Who do you think will win the 21st century space race?
Pictured: (left) SpaceX’s Dragon capsule
(right) Boeing’s Starliner capsule.
February 9th, 2018 / Sydney Johnson
How many hours of sleep do you get a night?
Many students hate waking up early for school because many stay up late doing homework or other activities. Studies have shown that growing teens need to get nine hours of sleep or more. On average, young adolescent adults in high school get 6-7 hours of sleep due to workloads and many other factors. Sleep deprivation can cause many mental and physical problems such as diabetes, depression, anxiety, substance abuse, mood swings, and potential impacts on brain development. Those effects are just to name a few. Many private schools start later due to these outcomes, and counties are starting to plan for a later start time in public schools in the future years. While many teens drive to school, 56% have recorded that they have felt too tired to drive, and more than one in ten have said to have fallen asleep while driving due to early school times. Sleep is extremely important, and should be prioritized!
Toronto on Vinyl
By Sonali Sanjay, '20
American crime story
February 9th, 2018 / Thomas Halsey
Looking for a new television show to watch with friends, family, or by yourself? Well you’re in luck! A new show recently premiered on FX on January 17 about the assassination of Gianni Versace. The Assassination of Gianni Versace: American Crime Story Season 2 follows the first season of American Crime Story which was “Simpson: American Crime Story”. The first season followed the tragic murder of Ron Goldman and Nicole Brown Simpson, and the court battle of suspected murderer OJ Simpson. “It was a smash hit just like the second season is suspected to be,” wrote Spencer Kornhaber, writer for The Atlantic.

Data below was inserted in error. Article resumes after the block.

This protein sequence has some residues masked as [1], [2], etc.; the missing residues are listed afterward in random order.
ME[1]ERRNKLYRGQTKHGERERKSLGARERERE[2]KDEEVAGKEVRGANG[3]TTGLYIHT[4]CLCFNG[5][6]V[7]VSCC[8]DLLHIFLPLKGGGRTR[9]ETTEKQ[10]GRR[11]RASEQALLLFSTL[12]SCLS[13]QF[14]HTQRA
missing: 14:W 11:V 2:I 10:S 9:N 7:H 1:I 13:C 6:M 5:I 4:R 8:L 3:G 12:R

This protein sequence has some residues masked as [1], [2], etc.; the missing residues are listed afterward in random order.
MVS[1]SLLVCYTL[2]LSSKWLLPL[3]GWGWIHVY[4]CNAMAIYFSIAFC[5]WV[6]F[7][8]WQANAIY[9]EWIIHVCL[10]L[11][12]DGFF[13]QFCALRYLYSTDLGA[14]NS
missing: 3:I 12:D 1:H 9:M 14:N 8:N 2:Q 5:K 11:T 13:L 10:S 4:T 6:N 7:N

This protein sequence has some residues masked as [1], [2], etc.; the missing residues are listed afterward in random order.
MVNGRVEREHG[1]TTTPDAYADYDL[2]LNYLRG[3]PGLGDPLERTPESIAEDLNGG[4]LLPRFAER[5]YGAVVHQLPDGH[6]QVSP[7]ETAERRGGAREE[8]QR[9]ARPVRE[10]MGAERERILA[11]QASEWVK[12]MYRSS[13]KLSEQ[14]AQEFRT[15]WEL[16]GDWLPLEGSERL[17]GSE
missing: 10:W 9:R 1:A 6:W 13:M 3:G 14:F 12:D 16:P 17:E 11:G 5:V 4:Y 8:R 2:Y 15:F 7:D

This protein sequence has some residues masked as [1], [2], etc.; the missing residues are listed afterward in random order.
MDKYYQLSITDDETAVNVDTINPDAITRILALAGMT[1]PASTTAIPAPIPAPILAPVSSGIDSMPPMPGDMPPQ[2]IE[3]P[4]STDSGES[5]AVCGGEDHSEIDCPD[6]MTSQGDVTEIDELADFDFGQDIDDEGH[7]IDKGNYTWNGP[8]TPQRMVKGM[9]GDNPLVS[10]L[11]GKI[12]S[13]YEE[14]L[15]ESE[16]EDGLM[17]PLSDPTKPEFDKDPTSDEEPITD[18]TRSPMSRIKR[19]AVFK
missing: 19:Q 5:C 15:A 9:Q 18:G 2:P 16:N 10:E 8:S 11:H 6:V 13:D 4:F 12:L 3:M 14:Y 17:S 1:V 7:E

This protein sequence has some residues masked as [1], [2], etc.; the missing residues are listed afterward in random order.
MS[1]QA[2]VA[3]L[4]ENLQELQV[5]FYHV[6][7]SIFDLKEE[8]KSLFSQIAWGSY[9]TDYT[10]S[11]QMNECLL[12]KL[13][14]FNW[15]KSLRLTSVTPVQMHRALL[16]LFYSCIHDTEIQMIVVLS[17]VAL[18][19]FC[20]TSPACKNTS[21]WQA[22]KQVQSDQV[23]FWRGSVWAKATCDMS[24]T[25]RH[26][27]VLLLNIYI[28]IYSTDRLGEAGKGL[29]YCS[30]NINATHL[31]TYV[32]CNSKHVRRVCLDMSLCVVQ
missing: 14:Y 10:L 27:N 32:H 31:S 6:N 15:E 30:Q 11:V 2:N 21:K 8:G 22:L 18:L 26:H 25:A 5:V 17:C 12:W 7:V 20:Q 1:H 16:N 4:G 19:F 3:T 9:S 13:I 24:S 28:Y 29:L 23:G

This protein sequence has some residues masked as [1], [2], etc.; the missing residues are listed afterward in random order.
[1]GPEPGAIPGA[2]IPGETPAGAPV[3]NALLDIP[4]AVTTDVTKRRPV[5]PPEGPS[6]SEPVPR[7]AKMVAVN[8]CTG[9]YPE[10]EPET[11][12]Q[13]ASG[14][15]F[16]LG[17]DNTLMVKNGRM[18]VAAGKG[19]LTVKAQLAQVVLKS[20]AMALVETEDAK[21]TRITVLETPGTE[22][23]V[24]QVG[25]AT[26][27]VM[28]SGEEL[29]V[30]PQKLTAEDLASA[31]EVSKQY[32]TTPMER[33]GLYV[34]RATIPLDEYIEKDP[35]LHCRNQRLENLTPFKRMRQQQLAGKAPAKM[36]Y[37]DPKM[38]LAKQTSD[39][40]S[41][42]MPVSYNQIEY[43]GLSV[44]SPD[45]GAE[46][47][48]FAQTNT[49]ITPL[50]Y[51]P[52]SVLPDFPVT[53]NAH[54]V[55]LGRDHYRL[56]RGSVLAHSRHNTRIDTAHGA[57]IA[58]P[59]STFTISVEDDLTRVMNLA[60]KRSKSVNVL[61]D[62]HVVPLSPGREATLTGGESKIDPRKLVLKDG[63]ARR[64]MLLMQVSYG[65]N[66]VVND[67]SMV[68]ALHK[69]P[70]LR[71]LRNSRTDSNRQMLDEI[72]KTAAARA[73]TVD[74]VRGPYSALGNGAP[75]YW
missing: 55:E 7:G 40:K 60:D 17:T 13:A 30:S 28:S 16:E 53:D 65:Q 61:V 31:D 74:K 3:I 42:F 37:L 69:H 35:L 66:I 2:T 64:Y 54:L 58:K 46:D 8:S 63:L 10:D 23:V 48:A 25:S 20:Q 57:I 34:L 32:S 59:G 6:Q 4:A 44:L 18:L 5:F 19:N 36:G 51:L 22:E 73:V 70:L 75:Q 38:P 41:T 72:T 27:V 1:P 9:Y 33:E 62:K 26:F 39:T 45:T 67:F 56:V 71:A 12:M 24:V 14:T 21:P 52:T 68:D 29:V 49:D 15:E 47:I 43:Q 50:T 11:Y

The first portion of The Assassination of Gianni Versace: American Crime Story starts with Versace’s life prior to his killing, depicting all its glitz and glamour, then gradually dives into the heavy hitting and dark portion of the murder investigation. It has plenty of drama, romance, and true events that are sure to captivate audiences of all ages. Gianni Versace is portrayed by Emmy nominee Edgar Ramirez, Versace’s wife, Donatella, is portrayed by Academy Award winning actress, Penelope Cruz, Antonio D’Amico, fashion designer and extremely close friend to Versace, is played by Latin singer Ricky Martin, and the killer, Andrew Cunanan, is portrayed by Glee star, Darren Criss. Rotten Tomatoes gave this show a fresh score of 83%, while the audience score had an even higher satisfaction rate with an 88% on rotten tomatoes. With a captivating plot, great reviews, and an all-star cast, there is no reason you shouldn’t watch this show. The show premiers every Wednesday night at 10:00 pm eastern time on the FX Channel. Be sure to tune in and experience the madness of the assassination of Gianni Versace.